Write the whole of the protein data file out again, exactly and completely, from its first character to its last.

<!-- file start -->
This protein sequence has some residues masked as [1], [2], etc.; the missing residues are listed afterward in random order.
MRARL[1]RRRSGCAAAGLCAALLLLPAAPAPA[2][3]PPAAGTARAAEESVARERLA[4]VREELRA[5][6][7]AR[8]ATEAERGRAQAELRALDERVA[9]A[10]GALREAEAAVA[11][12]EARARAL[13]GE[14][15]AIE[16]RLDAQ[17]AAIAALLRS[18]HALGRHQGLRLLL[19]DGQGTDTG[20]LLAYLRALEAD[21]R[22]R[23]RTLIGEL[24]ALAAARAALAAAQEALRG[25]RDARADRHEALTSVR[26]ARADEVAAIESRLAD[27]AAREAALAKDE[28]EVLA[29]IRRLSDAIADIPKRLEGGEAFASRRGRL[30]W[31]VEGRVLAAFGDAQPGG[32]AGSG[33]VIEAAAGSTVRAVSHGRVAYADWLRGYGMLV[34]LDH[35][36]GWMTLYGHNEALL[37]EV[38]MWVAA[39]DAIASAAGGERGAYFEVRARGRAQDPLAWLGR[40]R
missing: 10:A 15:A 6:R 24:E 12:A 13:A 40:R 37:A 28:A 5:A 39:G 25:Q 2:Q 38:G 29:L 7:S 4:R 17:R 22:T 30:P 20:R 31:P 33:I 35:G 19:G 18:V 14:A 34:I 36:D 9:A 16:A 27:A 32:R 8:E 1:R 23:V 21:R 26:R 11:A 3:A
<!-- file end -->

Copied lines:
This protein sequence has some residues masked as [1], [2], etc.; the missing residues are listed afterward in random order.
MRARL[1]RRRSGCAAAGLCAALLLLPAAPAPA[2][3]PPAAGTARAAEESVARERLA[4]VREELRA[5][6][7]AR[8]ATEAERGRAQAELRALDERVA[9]A[10]GALREAEAAVA[11][12]EARARAL[13]GE[14][15]AIE[16]RLDAQ[17]AAIAALLRS[18]HALGRHQGLRLLL[19]DGQGTDTG[20]LLAYLRALEAD[21]R[22]R[23]RTLIGEL[24]ALAAARAALAAAQEALRG[25]RDARADRHEALTSVR[26]ARADEVAAIESRLAD[27]AAREAALAKDE[28]EVLA[29]IRRLSDAIADIPKRLEGGEAFASRRGRL[30]W[31]VEGRVLAAFGDAQPGG[32]AGSG[33]VIEAAAGSTVRAVSHGRVAYADWLRGYGMLV[34]LDH[35][36]GWMTLYGHNEALL[37]EV[38]MWVAA[39]DAIASAAGGERGAYFEVRARGRAQDPLAWLGR[40]R
missing: 10:A 15:A 6:R 24:E 12:A 13:A 40:R 37:A 28:A 5:A 39:G 25:Q 2:Q 38:G 29:L 7:S 4:R 17:R 22:T 30:P 20:R 31:P 33:I 35:G 19:G 18:V 14:A 34:I 36:D 9:A 16:A 27:A 32:R 8:E 1:R 23:V 21:R 26:R 11:A 3:A